37for medically appropriate medical care that is required as a direct
38result of the procedure for research purposes. The research program
39or project shall ensure that payment or coverage of resulting
40medical expenses be provided at no cost to the subject and that a
P5 1summary of the arrangements the procuring entity has made for
2coverage or payment for medical care related to AOP or any
3alternative method of oocyte retrieval is provided to the subject
4prior to the procedure.
6 That it provide a summary informing the subject that oocytes
7may not be sold or transferred for valuable consideration except
8as set forth in Section 125350.
10 That it provide disclosure if the physician and surgeon and
11his or her immediate family members have any professional interest
12in the outcome of the research or of the oocyte retrieval procedure
13and, if so, that it provide disclosure that he or she carries the
14interest of both the subject and the success of the research.
Section 125355 of the Health and Safety Code is
Section 125355 is added to the Health and Safety Code,
Notwithstanding Section 125350, a woman
22providing human oocytes for research shall be compensated for
23her time, discomfort, and inconvenience in the same manner as
24other research subjects. Payment pursuant to this section shall not
25be for the human oocytes themselves or predicated on the number
26of oocytes obtained, including if no human oocytes are obtained.
27Whether a proposed compensation amount is appropriate shall be
28determined by a human subject research panel or institutional
29review board. In the event that a human subject research panel or
30institutional review board determines that a proposed compensation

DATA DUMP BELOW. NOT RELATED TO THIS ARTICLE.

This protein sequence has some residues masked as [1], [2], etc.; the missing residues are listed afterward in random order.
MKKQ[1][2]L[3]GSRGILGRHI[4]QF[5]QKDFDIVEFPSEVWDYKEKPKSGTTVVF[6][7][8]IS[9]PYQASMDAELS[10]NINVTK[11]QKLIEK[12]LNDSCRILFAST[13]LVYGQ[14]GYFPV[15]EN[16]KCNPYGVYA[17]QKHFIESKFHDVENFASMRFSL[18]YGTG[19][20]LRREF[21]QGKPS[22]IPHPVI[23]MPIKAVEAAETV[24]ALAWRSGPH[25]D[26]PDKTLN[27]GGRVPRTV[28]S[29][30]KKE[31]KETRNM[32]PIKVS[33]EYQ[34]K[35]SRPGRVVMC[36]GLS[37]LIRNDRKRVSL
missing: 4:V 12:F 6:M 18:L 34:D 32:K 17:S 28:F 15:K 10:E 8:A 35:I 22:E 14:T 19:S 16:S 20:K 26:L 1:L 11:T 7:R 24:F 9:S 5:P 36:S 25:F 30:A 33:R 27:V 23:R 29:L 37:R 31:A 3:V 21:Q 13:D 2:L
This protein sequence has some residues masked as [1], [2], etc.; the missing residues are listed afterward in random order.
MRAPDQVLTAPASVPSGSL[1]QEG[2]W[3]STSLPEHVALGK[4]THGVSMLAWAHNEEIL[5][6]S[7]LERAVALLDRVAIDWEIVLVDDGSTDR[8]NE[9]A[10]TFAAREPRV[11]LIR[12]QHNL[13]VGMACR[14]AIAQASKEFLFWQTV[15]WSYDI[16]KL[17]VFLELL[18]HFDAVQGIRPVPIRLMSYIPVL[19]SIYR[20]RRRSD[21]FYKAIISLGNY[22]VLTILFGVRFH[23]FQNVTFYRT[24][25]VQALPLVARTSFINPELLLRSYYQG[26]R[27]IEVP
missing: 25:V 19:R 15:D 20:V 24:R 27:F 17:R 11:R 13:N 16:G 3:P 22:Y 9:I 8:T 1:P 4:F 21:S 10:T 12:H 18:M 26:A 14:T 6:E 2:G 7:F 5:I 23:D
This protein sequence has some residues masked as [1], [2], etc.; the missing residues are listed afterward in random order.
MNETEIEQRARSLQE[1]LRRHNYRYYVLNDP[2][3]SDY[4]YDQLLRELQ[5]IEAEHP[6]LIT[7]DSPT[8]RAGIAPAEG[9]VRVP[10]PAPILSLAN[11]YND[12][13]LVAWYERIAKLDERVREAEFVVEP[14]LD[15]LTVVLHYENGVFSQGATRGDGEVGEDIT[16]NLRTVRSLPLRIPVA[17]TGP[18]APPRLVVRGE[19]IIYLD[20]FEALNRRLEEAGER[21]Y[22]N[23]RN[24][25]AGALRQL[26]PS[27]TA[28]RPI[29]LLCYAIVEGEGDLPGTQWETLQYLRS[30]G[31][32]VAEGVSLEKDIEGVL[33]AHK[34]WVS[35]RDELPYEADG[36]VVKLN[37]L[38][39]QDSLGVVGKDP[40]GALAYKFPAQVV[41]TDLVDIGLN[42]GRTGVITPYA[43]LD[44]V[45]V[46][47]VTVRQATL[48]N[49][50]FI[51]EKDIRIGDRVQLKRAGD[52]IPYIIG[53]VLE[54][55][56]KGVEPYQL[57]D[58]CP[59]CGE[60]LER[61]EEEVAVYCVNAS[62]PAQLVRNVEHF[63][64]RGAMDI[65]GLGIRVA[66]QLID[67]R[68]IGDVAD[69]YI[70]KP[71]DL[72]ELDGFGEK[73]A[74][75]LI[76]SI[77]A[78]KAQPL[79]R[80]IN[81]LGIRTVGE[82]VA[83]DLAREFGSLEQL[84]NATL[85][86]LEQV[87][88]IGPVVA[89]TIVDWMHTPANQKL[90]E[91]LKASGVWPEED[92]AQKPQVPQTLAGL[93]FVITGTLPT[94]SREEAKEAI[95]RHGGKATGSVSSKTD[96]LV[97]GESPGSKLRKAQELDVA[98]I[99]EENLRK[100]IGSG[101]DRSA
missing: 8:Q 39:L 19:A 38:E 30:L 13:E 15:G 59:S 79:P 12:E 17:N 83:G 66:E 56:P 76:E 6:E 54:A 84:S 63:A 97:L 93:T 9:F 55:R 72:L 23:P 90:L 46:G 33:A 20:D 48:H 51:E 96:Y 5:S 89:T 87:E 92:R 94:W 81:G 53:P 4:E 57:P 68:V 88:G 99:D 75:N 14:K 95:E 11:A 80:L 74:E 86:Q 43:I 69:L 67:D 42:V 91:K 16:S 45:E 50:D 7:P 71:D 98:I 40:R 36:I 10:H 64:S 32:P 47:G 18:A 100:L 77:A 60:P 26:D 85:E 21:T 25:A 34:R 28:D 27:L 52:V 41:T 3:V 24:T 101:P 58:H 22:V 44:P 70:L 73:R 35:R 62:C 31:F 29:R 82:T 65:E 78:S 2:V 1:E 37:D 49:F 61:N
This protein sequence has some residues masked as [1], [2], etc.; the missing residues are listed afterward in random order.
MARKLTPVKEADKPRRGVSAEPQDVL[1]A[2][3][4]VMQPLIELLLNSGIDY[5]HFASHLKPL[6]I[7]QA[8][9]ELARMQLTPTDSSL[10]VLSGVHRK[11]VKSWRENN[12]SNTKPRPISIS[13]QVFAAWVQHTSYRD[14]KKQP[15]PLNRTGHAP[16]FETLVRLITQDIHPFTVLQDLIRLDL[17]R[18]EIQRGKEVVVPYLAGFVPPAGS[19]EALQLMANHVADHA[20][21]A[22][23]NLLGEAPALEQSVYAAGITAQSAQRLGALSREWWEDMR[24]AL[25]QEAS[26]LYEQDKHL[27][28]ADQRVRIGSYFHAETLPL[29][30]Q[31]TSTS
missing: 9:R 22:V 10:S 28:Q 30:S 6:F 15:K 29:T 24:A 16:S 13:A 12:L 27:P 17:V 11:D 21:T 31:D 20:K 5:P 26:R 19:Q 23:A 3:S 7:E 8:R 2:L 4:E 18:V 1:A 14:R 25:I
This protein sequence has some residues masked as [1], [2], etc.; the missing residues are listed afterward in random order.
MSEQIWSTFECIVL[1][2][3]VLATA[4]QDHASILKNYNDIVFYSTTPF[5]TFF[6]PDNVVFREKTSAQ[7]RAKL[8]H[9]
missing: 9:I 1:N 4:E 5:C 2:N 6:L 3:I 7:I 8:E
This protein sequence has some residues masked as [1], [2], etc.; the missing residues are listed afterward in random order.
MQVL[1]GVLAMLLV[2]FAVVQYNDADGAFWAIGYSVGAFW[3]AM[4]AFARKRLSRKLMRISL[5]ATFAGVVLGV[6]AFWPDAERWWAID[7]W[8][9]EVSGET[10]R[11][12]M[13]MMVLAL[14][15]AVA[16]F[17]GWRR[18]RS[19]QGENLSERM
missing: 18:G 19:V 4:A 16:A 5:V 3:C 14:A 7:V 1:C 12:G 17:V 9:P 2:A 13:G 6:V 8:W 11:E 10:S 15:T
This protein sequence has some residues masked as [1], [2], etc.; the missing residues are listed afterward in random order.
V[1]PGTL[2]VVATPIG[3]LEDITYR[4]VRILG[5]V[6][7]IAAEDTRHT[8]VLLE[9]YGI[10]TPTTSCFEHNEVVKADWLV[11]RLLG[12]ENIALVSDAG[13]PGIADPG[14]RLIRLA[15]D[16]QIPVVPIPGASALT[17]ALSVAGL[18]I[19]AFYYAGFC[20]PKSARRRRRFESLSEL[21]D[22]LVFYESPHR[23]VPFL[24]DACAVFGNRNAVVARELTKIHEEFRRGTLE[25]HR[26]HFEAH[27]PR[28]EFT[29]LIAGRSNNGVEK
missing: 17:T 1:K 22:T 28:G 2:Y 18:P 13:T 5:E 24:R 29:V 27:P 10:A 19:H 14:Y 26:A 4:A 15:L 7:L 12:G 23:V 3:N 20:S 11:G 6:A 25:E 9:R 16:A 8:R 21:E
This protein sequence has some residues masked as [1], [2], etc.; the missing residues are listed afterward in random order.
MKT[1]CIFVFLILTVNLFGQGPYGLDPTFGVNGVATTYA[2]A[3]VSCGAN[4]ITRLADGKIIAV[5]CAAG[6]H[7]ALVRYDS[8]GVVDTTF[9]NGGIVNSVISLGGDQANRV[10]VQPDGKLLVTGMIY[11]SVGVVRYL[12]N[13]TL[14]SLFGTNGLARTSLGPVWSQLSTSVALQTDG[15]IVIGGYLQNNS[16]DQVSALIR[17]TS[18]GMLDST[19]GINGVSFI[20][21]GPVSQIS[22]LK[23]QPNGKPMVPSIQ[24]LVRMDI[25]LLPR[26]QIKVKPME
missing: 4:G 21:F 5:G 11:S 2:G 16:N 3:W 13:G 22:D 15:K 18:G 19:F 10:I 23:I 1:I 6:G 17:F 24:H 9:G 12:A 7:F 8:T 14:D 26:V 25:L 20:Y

31amount is inappropriate, the panel or board shall determine an
32appropriate compensation amount.
Section 125356 is added to the Health and Safety Code,
If a woman providing human oocytes for the purposes
7of fertility is compensated, and any human oocytes or embryos in
8excess of those needed for fertility are offered for research, the
9institutional review board shall disregard the amount of
10compensation if all of the following conditions are met:
11(a) The clinic performing oocyte retrieval is a member of the
12Society for Assisted Reproductive Technology.
13(b) The procurement and disposition for research purposes of
14human oocytes initially provided for reproductive uses, either for
15use by the donor or another woman, shall not knowingly
16compromise the optimal reproductive success of the woman in the
18(c) The infertility treatment protocol is established prior to
19requesting or obtaining consent for donation for research purposes
20and the prospect of donation for research does not alter the timing,
21method, or procedures selected for clinical care.
22(d) The woman in infertility treatment makes the determination
23that she does not want or need the oocytes for her own reproductive
25(e) The donation of oocytes for research is done without valuable
26consideration as defined in Section 125350.